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Does the Great Recession represent a temporary adjustment—a mere hiccup—for BigLaw, or is it a fundamental disruption from which "business-as-usual" will never recover? A new report from Eversheds—Law Firm of the 21st Century: the Clients’ Revolution—concludes that we are witnessing an epochal shift.
The report identifies four principal drivers of systemic change: globalization, technology, the increasing power of in-house counsel, and The Legal Services Act (previously discussed here).
The report concluded that globalization (closely followed by the increasing status of GCs ) will be most influential:
Of course, globalisation comes in two forms — the farming out of routine, commoditised work to countries with a lower cost base and the opening of offices worldwide to serve a local client base (most notably in Asia). If you are looking for an emblematic development then it was the decision of Slaughter and May, famously shy to open international offices, to expand into China that sent a clear message that the world has changed.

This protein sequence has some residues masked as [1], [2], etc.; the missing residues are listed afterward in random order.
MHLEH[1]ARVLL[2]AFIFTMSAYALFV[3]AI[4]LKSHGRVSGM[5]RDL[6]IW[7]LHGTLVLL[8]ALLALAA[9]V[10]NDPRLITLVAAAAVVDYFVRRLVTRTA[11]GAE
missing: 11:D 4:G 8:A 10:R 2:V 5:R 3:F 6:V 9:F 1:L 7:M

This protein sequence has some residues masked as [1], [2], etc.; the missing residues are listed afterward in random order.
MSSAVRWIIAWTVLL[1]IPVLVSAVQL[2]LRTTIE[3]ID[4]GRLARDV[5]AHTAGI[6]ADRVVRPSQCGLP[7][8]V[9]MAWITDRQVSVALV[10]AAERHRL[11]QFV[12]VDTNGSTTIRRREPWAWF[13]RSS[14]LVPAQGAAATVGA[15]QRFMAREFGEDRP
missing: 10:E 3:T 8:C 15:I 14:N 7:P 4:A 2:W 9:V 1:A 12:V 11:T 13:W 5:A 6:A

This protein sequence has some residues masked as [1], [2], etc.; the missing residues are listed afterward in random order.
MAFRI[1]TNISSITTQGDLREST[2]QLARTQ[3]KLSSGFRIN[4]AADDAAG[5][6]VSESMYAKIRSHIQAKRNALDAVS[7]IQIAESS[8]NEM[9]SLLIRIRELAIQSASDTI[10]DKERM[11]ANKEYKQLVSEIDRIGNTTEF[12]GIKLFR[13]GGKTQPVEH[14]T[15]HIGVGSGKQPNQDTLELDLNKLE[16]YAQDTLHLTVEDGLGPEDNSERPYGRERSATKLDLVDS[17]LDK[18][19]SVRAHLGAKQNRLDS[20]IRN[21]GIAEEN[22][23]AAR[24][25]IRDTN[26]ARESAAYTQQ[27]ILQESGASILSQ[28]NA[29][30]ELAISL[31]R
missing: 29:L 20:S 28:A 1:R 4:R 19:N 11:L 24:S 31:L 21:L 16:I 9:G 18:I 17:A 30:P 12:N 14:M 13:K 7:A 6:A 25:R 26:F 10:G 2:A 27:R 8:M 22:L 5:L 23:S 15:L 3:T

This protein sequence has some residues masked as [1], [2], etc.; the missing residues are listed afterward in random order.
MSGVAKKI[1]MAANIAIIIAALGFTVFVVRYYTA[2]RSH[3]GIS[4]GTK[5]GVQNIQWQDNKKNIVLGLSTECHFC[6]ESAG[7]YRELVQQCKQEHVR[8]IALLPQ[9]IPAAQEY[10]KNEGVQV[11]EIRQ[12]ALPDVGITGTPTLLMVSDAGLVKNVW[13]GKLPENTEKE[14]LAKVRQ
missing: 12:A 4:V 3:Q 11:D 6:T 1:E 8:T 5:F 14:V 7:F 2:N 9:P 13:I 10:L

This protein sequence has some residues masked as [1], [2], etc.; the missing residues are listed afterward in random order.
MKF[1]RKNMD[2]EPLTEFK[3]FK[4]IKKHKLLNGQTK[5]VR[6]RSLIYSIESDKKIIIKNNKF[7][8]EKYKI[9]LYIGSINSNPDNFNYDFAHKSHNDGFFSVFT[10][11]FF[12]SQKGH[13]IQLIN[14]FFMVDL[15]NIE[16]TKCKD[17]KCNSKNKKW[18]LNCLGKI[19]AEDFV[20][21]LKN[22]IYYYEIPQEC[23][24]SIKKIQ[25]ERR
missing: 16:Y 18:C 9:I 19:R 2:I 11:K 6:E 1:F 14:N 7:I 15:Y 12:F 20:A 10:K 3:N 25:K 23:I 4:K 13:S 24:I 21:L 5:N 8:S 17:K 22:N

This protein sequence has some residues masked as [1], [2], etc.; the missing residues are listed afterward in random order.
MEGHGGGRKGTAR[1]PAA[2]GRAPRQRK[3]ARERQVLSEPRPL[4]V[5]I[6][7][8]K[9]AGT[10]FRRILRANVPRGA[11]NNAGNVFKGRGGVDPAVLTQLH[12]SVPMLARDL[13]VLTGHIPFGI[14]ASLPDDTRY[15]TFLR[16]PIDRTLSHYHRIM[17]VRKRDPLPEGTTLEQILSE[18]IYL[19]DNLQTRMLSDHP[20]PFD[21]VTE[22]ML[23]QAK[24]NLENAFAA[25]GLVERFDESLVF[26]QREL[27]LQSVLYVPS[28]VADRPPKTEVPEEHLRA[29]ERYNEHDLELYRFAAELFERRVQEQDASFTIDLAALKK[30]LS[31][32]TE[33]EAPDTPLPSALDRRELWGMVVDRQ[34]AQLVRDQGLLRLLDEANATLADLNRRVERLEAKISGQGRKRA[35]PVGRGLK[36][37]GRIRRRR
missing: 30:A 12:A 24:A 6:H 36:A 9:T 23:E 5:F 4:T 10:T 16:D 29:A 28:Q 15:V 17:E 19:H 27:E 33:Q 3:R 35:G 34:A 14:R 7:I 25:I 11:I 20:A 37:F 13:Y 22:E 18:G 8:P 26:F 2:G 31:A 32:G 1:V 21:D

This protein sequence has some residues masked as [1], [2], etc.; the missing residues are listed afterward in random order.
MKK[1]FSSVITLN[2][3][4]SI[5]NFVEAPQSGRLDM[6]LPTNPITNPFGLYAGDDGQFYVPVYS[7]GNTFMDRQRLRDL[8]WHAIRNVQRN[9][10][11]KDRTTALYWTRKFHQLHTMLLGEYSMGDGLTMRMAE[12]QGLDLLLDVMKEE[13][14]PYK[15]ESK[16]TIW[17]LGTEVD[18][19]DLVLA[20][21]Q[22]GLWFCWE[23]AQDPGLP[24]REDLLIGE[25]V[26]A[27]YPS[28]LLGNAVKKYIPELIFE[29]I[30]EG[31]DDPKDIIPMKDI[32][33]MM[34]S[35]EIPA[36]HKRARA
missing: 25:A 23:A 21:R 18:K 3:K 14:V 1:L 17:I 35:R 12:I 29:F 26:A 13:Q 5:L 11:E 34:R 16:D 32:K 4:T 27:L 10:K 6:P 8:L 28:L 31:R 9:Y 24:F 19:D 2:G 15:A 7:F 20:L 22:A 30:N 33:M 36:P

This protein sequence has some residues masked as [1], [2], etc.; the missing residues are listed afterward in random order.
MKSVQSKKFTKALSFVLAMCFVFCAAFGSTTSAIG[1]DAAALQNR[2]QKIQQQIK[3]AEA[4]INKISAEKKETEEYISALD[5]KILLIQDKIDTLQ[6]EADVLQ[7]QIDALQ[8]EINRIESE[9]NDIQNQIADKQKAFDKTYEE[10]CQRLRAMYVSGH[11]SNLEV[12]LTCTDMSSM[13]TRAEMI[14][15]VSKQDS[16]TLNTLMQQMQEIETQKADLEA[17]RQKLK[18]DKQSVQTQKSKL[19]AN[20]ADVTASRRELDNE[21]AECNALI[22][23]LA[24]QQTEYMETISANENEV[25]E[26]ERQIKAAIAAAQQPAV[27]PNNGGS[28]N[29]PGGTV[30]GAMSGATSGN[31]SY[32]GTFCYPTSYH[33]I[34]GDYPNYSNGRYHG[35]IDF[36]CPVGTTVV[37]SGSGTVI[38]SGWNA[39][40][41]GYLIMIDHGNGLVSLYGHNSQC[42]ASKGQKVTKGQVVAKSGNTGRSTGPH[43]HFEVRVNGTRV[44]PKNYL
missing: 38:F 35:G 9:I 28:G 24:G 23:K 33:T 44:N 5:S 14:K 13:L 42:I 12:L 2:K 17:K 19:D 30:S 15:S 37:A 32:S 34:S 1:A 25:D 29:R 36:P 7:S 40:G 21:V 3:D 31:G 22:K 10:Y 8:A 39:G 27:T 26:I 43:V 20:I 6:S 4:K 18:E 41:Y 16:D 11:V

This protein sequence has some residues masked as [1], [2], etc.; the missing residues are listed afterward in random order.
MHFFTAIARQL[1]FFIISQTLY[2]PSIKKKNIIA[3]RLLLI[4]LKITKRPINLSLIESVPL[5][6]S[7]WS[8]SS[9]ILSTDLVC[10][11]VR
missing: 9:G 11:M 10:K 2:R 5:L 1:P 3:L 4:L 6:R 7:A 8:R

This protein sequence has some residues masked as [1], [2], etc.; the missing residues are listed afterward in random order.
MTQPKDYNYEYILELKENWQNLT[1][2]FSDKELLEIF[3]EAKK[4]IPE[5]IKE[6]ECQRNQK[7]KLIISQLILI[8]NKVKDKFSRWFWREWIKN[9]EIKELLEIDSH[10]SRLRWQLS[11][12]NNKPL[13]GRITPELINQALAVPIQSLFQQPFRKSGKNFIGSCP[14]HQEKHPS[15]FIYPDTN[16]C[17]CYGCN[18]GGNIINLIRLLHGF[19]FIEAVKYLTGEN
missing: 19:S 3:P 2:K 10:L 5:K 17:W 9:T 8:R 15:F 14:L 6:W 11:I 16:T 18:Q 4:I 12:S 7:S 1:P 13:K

On the heightened influence of GCs:
The reason that in–house lawyers are gaining higher status is because the most senior executives have realised just how important legal issues have become to the successful management of businesses. They are no longer hygiene issues but, as the growth in the importance of intellectual property demonstrates, they are now fundamental to business performance.
-posted by brian
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